I think my next project has started to gel: 2020 Engagement. I'm talking about the needs, practices, and evolution (revolution?) of how we build our companies and do our work. We need to move from bounded, discrete jobs and organizations to engaged people and jobs in fluid organizations where new methods and products are everyone's responsibility.
My inspiration for settling on this theme comes from four sources:
- Nilofer Merchant, a wonderful mentor who let me read the first draft of her new book on the rules of the social era. It's a strategic launching point for my more tactical approach. Her prior book, The New How: Creating Business Solutions Through Collaborative Strategy, also shines a light on needed strategic and leadership changes for success across all kinds of organizations.
- A twitter conversation with Tom Vander Wal about how close or far we are from what I call new work, and which he calls old work. Tom has been a leader in presenting ideas for better combinations of work, information, and organization in his own writing and consulting, but I think we both agree that we are still in the building phase of ground swell support.
- Bob Waldron pushes innovation and the maker culture in Wisconsin and beyond. He's my reality check against a nearsighted Silicon Valley view.
- Andrew Karpie, a great person for spotting interesting sites and articles, put me onto UpMo.com after I'd given Amazon's new Career Choice Program a shoutout. This was the final push I needed. From the UpMo site:
UpMo is the first-ever enterprise talent network that lets you truly rock at work. With UpMo, you can now showcase your talents, build work tribes that get more work done together, and amplify your skills by attacking new opportunities without leaving your company. Exclusive UpMo networks are available to employees of some of the hippest employers and talent magnets such as Intuit, Facebook, Adobe, VMware, Intel, SuccessFactors, Zappos and many more. UpMo's cloud solution helps companies embrace internal mobility to dramatically increase productivity, reduce churn, and improve employee engagement.
As I looked into UpMo, I thought about some of John Hagel's talks on how talent development and passion for the job is underrated in organizations. That reality troubles me given Jeff Pfeffer's (professor at Stanford, author of Power: Why Some People Have It and Others Don't, and co-author of Hard Facts, Dangerous Half-Truths And Total Nonsense, among other great books) work on the overlooked value of promoting from within an organization. Who knows more about the work than the people who are already there? ..and who are going to feel downtrodden if they are passed over for an outsider?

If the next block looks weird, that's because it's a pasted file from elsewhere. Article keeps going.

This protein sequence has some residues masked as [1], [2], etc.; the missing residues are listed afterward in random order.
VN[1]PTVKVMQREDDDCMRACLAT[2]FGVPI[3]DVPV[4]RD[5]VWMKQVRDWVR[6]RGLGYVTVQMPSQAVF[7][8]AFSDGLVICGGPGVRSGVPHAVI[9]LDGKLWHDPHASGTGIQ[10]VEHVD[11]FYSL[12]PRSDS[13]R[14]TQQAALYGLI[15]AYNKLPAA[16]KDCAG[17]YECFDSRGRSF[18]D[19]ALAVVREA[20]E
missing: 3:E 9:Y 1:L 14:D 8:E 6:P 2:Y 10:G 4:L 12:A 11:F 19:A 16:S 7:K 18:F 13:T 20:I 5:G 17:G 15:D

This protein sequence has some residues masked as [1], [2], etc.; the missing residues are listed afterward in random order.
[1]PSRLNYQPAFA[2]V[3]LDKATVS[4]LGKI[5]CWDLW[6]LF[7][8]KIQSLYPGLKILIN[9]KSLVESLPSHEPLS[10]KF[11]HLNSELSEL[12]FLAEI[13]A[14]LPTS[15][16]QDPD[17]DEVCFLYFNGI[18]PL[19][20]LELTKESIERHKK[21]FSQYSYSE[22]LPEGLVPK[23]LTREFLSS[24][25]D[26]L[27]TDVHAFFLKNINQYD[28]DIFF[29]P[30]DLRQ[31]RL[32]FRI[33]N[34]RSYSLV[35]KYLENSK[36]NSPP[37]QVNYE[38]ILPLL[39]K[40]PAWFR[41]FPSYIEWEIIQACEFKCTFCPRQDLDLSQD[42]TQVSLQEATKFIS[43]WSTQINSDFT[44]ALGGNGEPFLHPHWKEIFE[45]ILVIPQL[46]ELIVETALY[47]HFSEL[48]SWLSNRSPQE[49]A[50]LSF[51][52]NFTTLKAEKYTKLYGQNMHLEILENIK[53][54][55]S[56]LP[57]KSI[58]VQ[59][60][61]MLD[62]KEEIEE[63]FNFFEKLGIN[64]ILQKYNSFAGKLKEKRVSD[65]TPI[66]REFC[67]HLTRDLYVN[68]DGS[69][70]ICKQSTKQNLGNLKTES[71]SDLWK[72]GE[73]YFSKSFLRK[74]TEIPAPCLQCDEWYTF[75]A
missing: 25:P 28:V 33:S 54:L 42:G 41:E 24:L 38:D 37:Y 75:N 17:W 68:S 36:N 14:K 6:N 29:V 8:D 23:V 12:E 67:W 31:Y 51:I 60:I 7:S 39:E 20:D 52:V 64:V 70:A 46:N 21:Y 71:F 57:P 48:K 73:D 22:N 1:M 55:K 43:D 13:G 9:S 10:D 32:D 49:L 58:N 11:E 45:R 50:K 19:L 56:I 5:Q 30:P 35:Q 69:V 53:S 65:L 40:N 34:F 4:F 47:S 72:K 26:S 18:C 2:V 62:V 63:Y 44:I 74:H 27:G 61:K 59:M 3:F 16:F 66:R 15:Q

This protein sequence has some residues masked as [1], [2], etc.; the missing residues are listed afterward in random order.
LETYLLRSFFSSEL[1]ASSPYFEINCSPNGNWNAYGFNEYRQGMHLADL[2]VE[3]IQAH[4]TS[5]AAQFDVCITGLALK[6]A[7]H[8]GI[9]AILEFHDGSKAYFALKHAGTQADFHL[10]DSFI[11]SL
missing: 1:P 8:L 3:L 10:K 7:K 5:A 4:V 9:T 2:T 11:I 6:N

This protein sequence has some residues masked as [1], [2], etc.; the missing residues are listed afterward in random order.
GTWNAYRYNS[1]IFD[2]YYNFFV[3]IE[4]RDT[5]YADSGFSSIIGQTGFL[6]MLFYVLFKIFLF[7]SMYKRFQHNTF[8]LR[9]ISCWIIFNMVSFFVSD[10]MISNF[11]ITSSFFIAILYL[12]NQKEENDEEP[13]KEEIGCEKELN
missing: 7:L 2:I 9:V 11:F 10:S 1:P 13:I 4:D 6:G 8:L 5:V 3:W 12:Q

When I saw that Jeff was an investor and board observer in UpMo, I realized we are on the crest of a building wave. (Jeff is also an advisor to Rypple, recently acquired by Salesforce.com and another great tool for this new work environment.) I want to help CEOs, managers, and individuals catch this wave instead of being overtaken.
Thus, 2020 Engagement is born.
I'm not sure is it's a book, a video series, or a set of workshops, but it is the next step in applying the ideas of my book, The Plugged-in Manager, on a broader scale.
2020 Engagement is about 20/20 insight into your own work, the work of your team, your organization, and the organizations you work with, and then, using that insight to create engagement at all levels and connections to the organization. I'm not discarding the ideas of plugged-in management. Plugged-in management, where you are in tune with your people, technology, and organization, is the engine, but 2020 Engagement is the goal. Plugged-in management is learning to swim; it's a survival skill. 2020 Engagement is using that skill to win the 4x200 freestyle relay at the Olympics.
Even the best companies have room for better engagement
Little has changed regarding the pace and complexity of our work since The Plugged-In Manager came out. I'm not sure I'd want our environment to slow down or simplify. But I do want to see more great things happen and what I see instead is many organizations thrashing about and churning through their employees, tools, and practices. Even the best companies have room for better engagement.
Yes, I also like the idea of looking ahead to 2020. I see it as a goal: how many individuals, teams, organizations, and movements can we bring to 2020 Engagement by 2020?
Some future topics (let me know which sing to you):
- Successful platforms are engaged by design (linking to the ideas of Phil Simon's The Age of the Platform: How Amazon, Apple, Facebook, and Google Have Redefined Business).
- Defining 2020 Engagement across each piece of an organization and its partners and customers.
- The role of place, both in terms of being in engaged in your individual work (Drawing from Csikszentmihalyi's ideas of flow: TED talk), and to enable more sensible work arrangements (see Mark Gilbreath of LiquidSpace talk about current office building use).
- Examples of 2020 Engagement by organizations and individuals. I've been hinting at some of these: Polycom, Intuit, Cypress Grove (yes, they make cheese), and Needle. They each give us, as customers, and themselves, as employees, something special through their personal forms of engagement.
- Where 2020 Engagement fits in with what I've been calling New Work - what happens when you bring together strategic information technology, more organizational transparency, empowered work design, and people who have taken on the responsibility that comes with that empowerment, including lifelong education.
So many ways to talk about these ideas. I hope you'll help me find the clearest path.